Fed up with parents budding into their Facebook conversations, posting embarrassing photos on their walls, and just plain cramping their social-networking style, many teenagers are migrating to Twitter to regain some privacy.
About 16% of people ages 12 to 17 now use the mini-blogging service, according to a survey conducted last year by the nonprofit Pew Internet & American Life Project. That’s double the percentage of teens that used the service two years ago. When Twitter, which lets users send and receive messages of up to 140 characters, was launched in 2006, less than 1% of teens were said to be using it, mainly because they preferred Facebook.
That was good for Facebook, whose upcoming IPO is expected to raise $10 billion. Facebook accumulated more than 800 million active members and became the most influential social networking platform ever. With a direct line to so many consumers and enough information about each to help advertisers tailor their messages to specific groups via advertising banners and individual fan pages, Facebook has amassed nearly 28% of the online display-advertising market. With 11% of the Internet banner-adverting market, Yahoo (NASDAQ:YHOO) is Facebook’s closest advertising competitor, followed by Microsoft (NASDAQ:MSFT) and Google (NASDAQ:GOOG), each with 5%.
A taste for anonymity
Facebook’s position as the dominant social network certainly isn’t about to crumble anytime soon, but the growing number of teens migrating to Twitter shows that Facebook’s hold on this particular demographic isn’t ironclad. Teens say they are turning to Twitter because it allows them to send text to a select group of people rather than broadcast it on Facebook, where most people in their community of Facebook “friends” can see it.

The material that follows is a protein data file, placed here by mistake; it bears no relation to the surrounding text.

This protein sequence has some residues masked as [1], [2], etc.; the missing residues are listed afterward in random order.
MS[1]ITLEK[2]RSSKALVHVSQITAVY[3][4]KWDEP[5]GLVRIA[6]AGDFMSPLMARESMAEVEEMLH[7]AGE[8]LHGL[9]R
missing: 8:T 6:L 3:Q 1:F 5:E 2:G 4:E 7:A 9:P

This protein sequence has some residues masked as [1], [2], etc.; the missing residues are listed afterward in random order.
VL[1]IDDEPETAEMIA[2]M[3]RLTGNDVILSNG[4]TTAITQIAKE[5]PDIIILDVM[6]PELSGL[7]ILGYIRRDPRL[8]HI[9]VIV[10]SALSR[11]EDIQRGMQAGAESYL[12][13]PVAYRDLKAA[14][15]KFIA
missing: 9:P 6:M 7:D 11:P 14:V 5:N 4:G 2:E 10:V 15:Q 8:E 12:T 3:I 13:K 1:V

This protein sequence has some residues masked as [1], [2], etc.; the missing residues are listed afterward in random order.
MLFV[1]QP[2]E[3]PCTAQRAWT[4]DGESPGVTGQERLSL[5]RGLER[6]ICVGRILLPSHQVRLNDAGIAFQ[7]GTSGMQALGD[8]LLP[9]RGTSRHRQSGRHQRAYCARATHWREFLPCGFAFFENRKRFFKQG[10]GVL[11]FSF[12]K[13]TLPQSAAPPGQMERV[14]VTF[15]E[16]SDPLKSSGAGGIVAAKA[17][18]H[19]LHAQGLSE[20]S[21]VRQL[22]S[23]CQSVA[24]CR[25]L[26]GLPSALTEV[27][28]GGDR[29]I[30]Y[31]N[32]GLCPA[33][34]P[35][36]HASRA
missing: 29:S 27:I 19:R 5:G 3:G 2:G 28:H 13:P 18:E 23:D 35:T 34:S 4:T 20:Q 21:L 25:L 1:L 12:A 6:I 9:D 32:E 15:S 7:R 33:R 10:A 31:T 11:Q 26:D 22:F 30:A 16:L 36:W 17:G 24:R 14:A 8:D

Teens also like that they can set up multiple Twitter accounts using a name that helps hide their identity, making it harder for parents or anyone outside of their chosen social circle to invade the conversation. Another bonus: Twitter comments shared in frustration are less likely to come back and haunt them during, say, a job search—so long as their Twitter followers don’t make them public.
While many investors view Google’s new social network, Google+, as the biggest threat to Facebook and LinkedIn (NYSE:LNKD) as the place to be for professional networking, Twitter may be providing what the emerging generation most wants now – some privacy, ease of use, and convenience of the sort offered by Apple’s (NASDAQ:AAPL) iMessage, a service integrated into the iOS platform that allows iPhone users to text each other for free.
With about $139.5 million in revenue in 2011, Twitter is a long way from generating the $4 billion in sales that Facebook is said have taken in last year. Still, Twitter’s growing popularity among teens can’t be good for Facebook. Teens helped make Facebook popular by using it as a way to express themselves and reach friends when parents took away their mobile phones. Then parents and grandparents joined Facebook, perhaps initially to keep their kids safe from predators and learn things about their kids that they might not immediately or freely share. Too, the online community became fertile ground for advertisers.
So if teens start having most of their social networking discussions elsewhere, or fewer of them on Facebook, will parents and other adults who friend them become less active members? Will that make the information that Facebook provides less valuable to advertisers?
Marketers who target this fickle age group may be among the first to find out.